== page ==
Post-Happy Pharrell Williams gets into the Holi spirit
Mumbai: American musician and record producer Pharrell Williams is in town with an appropriately cool offering of Adidas Originals this Holi—with a range of powder-dyed apparel and sneakers in pastel shades.
The Holi collection is the latest in Williams’s Adidas Hu (health ultimatum) line. The US-based sportswear maker has previously collaborated with designers such as Jeremy Scott, Stella McCartney and Alexander Wang under Adidas Originals.
Williams, the second major American musician to collaborate with the brand after Kanye West, says he wants to use Hu as a platform to highlight other cultures and their customs.
“Whether people are aware of it or not, fashion incorporates the mentality of the time. What goes on in the zeitgeist, goes into the clothes—whether it’s politically motivated or socially motivated or purely subliminal,” Williams said in his hotel suite in Mumbai’s St Regis.
He himself will spend Holi at a private party with fellow Adidas ambassador and Bollywood actor Ranveer Singh.
The Hu Holi collection, which was launched on Thursday, includes a range of powder-dyed kicks, as well as an all-white Blank Canvas range featuring classic Stan Smiths with the words “World” and “Sansar” embroidered in English and Devanagari.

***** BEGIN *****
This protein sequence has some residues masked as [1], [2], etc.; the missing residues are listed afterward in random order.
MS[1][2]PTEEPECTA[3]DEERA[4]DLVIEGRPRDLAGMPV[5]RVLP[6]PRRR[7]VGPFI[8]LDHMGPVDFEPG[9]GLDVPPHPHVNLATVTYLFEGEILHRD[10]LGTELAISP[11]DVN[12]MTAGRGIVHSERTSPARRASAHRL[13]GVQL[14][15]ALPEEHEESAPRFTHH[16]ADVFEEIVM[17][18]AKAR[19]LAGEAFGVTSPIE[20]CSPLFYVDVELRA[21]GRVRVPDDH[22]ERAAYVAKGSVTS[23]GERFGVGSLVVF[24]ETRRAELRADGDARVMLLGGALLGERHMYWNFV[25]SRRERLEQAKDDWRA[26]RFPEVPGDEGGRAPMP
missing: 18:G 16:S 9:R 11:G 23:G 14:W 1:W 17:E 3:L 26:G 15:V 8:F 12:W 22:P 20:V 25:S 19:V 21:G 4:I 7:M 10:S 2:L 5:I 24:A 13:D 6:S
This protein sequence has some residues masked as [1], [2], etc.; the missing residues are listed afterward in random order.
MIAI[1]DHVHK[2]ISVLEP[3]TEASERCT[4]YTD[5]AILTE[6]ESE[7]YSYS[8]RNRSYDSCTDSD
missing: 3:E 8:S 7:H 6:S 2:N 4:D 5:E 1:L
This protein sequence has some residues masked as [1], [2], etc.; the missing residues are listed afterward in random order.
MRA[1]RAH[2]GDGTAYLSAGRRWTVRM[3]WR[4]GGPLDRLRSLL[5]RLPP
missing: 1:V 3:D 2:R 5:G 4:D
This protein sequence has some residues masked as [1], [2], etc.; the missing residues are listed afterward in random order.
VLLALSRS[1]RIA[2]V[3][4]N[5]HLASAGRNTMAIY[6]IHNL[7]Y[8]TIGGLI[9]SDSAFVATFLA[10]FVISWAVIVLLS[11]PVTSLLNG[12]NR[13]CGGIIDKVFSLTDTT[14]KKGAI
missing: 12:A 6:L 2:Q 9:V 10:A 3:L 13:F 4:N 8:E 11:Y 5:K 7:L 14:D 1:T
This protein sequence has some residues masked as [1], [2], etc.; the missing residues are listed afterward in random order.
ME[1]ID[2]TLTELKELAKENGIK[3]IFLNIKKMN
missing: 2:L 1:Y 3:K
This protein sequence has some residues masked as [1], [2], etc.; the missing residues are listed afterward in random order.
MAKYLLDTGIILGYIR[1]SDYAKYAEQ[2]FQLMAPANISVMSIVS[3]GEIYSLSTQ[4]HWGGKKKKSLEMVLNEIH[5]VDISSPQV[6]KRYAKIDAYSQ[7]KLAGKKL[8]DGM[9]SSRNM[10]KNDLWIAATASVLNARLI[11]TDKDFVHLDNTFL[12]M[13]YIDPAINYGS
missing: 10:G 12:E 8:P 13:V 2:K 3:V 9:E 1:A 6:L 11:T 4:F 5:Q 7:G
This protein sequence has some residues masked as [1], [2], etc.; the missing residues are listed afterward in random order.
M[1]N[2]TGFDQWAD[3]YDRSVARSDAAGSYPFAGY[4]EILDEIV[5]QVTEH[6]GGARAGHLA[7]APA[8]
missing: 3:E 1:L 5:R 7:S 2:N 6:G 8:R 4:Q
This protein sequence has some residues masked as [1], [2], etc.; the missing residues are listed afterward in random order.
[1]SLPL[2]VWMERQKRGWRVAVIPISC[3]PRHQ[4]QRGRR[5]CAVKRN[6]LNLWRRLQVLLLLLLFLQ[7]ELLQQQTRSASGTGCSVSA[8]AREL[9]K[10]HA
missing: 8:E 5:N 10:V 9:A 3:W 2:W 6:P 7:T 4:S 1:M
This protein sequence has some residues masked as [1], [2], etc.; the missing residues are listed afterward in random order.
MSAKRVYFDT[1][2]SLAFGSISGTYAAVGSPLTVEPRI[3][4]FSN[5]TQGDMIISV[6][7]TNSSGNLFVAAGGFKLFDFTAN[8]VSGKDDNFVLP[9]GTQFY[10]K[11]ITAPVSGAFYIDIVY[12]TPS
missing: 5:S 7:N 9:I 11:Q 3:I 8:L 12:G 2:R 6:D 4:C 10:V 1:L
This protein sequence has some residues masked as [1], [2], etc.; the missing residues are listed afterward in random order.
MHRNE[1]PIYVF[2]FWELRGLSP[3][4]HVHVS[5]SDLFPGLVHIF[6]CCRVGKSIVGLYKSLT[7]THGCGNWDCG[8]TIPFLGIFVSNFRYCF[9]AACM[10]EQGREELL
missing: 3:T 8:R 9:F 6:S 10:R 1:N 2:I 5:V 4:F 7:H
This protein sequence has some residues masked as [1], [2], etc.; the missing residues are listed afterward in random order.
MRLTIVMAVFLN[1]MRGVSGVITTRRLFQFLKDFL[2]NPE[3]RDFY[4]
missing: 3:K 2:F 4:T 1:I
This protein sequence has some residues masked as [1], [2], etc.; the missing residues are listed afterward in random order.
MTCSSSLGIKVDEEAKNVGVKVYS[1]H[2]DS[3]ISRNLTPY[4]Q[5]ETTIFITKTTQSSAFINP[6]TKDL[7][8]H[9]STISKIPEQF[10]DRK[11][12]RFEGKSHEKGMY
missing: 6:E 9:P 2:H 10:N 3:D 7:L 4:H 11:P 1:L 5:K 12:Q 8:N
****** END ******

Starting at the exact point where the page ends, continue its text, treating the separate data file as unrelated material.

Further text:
“Holi is not just about colours, it’s a vivid celebration of happiness. You know, a light wave can also be interpreted as a sound wave. So when you guys are spreading colours, they are essentially physical sounds… it’s like singing to each other. That’s a beautiful notion,” said Williams.
Williams is all about sound waves—at 44, he has won 11 Grammies and been nominated for two Academy Awards. His discography alone takes up three Wikipedia pages, including the 2014 feel-good anthem Happy. As a music producer, Williams has delivered chart-toppers for most of Hollywood’s music elite, from Gwen Stefani (HollaBack Girl) to Ed Sheeran (Sing).
But “happy” isn’t what his new album No_One Ever Really Dies is all about—the sombre mood of a post-Trump, post-Weinstein world has prompted Williams to dial down the euphoria.
Reviewers have labelled it an “anti-happy protest album”.
“That’s interesting because I’m super happy to stand up for the things I believe in,” said Williams. “People say it’s a protest record but I don’t know… I’m just trying to give visibility and volume to things that I feel are important—women’s rights, immigration, gun regulation, the ethical treatment of others.”